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Thorycal Issue with Improper Integrals

  1. Feb 4, 2013 #1
    So, like i said in the Title this more of a thoerycal question. In my university notebook i have written that an integral to converge has to happen the next:

    1. The f has to be bounded (if not its just a dot)
    2.The interval has to be finit.

    [THIS IS WHAT IT'S WRITTEN IN MY NOTEBOOK]

    See, my really issue is what it means to be bounded. If has to be in an interval, or if has to have Upper and Lower bounds. And why does it say that the interval has to be finit if there are integral that are definite betwen 0 and infinity, for example and converge.

    ------------------------------------------------------------------

    For example:

    [itex]\int^{infinty}_{1} \frac{1}{t} \, dt [/itex]

    It's the function [itex]f(x) = \frac{1}{t}[/itex] or [itex]ln|t| + C[/itex] that has to be bounded.

    Thanks
     
    Last edited: Feb 4, 2013
  2. jcsd
  3. Feb 4, 2013 #2

    Mark44

    Staff: Mentor

    Doesn't your book have a definition of this term? It doesn't have anything to do with dots, as you said above.
    The above doesn't make sense. On the left side you have an improper definite integral. The right side is the antiderivative of 1/t. In other words
    $$\int \frac{dt}{t} = ln|t| + C$$


    What has to

    ##\int_1^{\infty} \frac{dt}{t} ## is not a function. What has to be bounded is the integrand, the function you are integrating.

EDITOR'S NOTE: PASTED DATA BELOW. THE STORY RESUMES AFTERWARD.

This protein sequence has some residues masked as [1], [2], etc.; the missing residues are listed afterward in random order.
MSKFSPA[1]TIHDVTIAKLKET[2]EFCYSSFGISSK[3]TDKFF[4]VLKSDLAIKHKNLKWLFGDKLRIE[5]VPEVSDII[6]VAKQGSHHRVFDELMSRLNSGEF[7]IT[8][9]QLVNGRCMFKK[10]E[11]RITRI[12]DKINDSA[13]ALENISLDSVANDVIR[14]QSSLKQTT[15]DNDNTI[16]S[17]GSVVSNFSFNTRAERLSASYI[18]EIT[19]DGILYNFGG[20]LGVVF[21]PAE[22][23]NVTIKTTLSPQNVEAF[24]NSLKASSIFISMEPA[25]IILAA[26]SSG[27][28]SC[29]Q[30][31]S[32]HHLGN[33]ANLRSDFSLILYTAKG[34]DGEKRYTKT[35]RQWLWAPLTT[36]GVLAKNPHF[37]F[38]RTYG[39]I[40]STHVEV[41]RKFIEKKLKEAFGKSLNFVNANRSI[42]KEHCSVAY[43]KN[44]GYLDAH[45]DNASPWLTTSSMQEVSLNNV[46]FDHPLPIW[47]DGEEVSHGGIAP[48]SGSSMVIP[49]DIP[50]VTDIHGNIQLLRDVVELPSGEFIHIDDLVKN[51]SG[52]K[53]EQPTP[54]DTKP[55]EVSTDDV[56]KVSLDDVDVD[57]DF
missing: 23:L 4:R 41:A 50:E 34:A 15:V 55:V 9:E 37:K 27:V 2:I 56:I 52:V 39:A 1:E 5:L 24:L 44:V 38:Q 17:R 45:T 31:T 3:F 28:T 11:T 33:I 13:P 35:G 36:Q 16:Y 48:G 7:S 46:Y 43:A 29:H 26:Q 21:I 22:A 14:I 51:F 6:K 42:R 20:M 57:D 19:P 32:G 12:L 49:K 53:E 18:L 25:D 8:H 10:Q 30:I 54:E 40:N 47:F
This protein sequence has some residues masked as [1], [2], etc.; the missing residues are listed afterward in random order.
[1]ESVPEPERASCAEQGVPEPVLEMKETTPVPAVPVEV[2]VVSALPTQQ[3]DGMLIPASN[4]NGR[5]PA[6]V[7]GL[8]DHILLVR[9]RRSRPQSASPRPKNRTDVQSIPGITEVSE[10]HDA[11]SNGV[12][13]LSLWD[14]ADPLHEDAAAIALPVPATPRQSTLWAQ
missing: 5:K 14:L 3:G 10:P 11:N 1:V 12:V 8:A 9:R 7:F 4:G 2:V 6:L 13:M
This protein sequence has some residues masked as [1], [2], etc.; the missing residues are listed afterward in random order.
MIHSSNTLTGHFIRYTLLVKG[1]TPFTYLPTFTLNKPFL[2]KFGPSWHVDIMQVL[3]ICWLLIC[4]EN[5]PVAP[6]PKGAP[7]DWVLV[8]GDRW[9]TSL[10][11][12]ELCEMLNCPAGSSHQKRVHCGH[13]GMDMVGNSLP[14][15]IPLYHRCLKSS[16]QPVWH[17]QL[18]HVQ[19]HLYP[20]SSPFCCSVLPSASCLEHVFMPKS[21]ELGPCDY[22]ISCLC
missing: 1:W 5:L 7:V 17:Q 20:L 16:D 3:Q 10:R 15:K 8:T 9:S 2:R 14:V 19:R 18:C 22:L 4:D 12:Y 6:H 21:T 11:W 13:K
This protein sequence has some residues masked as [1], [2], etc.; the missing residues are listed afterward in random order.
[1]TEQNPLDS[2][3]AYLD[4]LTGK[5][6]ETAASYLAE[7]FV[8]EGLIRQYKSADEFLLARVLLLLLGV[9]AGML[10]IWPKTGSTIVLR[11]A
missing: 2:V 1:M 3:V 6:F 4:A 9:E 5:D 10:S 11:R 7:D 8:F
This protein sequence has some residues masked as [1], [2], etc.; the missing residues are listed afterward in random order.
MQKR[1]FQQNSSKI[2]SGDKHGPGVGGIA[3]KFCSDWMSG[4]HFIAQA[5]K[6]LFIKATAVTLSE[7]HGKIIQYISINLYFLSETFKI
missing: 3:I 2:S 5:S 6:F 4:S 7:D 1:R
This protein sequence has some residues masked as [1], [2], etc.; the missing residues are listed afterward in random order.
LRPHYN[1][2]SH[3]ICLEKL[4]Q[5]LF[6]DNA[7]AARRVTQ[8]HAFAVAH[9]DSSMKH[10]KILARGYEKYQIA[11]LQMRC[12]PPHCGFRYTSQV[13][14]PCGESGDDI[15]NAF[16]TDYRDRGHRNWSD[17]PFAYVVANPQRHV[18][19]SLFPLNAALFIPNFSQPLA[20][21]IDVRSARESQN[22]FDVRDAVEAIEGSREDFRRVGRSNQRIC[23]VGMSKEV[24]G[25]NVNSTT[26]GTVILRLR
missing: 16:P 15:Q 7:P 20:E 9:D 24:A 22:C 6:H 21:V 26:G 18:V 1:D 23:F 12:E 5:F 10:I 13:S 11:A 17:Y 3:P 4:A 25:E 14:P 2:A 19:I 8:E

4. Feb 4, 2013 #3
    Sorry for my mistakes i confused, but thank you. But i ask you again, what really bothers me, if bounded means to be in an interval or ther have upper and lower bound. I know it sounds really stupid and maybe is obious but i dont get it. I wrote that integral beacuse the interval it's not finit, all the contrary, and i dont know if that function i'm integrating [itex]f(x) = \frac{1}{t}[/itex] its bounded, again because i dont know what it really means.

    Thanks and very sorry for my english.
     
  5. Feb 4, 2013 #4

    Mark44

    Staff: Mentor

    On the interval [1, ∞), f(t) = 1/t is bounded. In fact it is bounded above by 1, because for any t ≥ 1, 1/t ≤ 1. On the same interval, f(t) is bounded below by 0, since f(t) > 0 for all t ≥ 1.

    A function f is bounded above on an interval if there is some number M such that f(t) ≤ M for all t in that interval. The definition for bounded below is similar.
     
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